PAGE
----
Deforestation is a well known driver of climate change — reducing green spaces in the world and often replacing it with towns or land for agriculture to accommodate or feed an ever-growing population. Could it also be the case that deforestation is leaving the population more exposed to disease?
The two phenomena seem unlinked on the face of it, but such a notion is not without precedent. Rates of zoonotic diseases — those spread by animals — have shown a correlation with those living in areas close to fragmented forests. Lyme disease, spread by ticks, has shown to increase in areas associated with fragmented forests and deforestation in the US.
Ebola is another example of this concept. The disease is currently raging in the war-torn Democratic Republic of the Congo. It has been found that human activities in regions previously covered by forests favour the presence of some bat species — believed to be reservoirs of the Ebola virus. This has resulted in higher numbers of cases in areas where deforestation is rife.
In India, across the Western Ghats, deforestation is giving rise to higher rates of Kyasanur forest disease (KFD). KFD is caused by the Kyasanur forest disease virus (KFDV), which is spread to humans by tick bites or through contact with an infected animal, such as a monkey — hence the commonly used name “monkey fever”. The disease is endemic in south Asia and made headlines in Karnataka last year following a KFD outbreak. At the time, lapses in protocol on the part of the state health department concerning vaccination were flagged.
Vaccination against KFDV should take place within ten kilometres of any known infected person or infected animal. Reports suggested that this did not occur, instead only covering a short distance from each infection site, effectively allowing the infection to leapfrog from village to village.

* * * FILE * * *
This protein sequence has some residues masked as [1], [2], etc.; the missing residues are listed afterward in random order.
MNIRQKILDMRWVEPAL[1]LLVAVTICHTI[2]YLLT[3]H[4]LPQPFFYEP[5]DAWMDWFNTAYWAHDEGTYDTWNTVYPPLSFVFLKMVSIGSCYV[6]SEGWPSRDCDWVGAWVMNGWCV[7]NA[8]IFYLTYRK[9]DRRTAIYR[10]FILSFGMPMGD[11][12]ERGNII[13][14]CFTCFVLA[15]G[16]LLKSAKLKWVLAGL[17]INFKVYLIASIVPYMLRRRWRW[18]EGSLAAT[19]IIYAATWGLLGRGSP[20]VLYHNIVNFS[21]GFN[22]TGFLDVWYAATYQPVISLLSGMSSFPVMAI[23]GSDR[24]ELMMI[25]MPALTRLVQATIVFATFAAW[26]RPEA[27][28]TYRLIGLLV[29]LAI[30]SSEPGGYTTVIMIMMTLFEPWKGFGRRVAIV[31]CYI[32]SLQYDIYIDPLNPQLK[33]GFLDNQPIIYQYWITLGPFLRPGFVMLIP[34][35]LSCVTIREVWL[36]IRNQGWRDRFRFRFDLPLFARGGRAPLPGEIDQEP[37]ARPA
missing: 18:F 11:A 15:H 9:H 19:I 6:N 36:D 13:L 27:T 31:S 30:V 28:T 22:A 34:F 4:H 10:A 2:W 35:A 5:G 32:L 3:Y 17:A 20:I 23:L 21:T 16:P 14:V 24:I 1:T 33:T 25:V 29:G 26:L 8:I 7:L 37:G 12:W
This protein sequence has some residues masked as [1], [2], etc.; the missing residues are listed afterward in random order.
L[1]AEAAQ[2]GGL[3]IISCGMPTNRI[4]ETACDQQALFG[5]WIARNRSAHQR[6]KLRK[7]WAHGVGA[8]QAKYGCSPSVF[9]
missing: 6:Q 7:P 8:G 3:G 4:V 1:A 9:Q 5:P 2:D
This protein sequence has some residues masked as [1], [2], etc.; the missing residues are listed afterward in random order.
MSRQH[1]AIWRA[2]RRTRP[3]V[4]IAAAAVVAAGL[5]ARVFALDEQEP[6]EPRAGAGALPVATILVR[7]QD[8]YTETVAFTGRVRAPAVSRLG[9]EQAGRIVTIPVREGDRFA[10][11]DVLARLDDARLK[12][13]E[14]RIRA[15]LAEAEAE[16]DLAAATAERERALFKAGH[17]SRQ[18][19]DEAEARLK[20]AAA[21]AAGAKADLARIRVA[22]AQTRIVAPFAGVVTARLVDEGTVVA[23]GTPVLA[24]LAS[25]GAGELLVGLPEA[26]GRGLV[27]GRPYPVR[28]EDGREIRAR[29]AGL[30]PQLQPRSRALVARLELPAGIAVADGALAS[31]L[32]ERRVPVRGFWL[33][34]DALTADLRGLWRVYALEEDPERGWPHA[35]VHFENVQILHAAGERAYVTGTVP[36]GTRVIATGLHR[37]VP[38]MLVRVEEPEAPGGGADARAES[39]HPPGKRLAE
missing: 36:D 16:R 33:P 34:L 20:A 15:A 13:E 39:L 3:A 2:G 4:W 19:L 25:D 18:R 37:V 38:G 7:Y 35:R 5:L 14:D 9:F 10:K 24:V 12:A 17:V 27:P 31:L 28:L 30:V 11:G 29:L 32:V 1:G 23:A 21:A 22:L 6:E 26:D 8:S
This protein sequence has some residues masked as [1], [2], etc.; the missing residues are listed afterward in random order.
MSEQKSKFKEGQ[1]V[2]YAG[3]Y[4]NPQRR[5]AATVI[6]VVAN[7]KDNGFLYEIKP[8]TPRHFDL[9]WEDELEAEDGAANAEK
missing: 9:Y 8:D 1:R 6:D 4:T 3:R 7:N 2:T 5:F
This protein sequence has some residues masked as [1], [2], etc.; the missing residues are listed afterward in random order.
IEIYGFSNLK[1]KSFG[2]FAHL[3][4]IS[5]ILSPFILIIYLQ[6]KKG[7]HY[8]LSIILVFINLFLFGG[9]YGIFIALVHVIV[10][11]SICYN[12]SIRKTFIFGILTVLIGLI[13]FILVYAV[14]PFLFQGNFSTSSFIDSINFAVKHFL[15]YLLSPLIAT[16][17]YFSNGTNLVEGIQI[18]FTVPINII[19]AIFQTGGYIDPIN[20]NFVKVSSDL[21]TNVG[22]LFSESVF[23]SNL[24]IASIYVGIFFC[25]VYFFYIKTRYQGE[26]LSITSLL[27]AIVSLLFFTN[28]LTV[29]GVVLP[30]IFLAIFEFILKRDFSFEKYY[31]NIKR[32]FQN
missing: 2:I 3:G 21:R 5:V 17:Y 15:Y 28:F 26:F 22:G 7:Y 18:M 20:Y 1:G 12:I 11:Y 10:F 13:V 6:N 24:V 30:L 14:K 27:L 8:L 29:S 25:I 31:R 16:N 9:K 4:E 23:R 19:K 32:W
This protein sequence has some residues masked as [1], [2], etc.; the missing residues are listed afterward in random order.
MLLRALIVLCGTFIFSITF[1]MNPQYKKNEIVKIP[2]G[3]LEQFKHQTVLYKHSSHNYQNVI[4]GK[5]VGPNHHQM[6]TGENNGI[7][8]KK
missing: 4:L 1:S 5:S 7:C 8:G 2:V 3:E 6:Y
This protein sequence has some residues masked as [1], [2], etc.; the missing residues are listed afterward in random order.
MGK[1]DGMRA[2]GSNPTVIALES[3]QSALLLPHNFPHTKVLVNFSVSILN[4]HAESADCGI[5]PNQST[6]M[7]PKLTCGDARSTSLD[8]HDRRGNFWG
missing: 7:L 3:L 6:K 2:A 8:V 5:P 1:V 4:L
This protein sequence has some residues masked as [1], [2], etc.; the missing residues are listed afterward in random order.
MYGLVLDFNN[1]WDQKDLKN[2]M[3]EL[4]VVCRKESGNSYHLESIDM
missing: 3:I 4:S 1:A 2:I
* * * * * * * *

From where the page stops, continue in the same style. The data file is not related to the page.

Experts found through satellite imagery that areas prone to outbreaks coincided with those that were currently witnessing deforestation. This deforestation typically meant that human activity in the area increased, often bringing farm animals which could also potentially harbour the ticks.
The surge in disease cases often presents as a temporary issue. Another study published early in 2019, reported that in the 1983-84 cases, there was a massive outbreak of KFD with 2,589 cases. At the time of the outbreak a 1983 news article noted that 400 hectares of virgin forests in the Western Ghats were cleared to establish cashew plantations. An outbreak at this time is not unexpected, as during the forest clearing there would be increased interaction between workers and tick-prone areas.
Environmental destruction is too often thought of as just a contributor to climate change. While of dire importance of its own accord, for many this seems like a concern relegated to the far-future. Destruction of the environment can and has had a direct impact on human health in the short term as well, with these diseases highlighting this.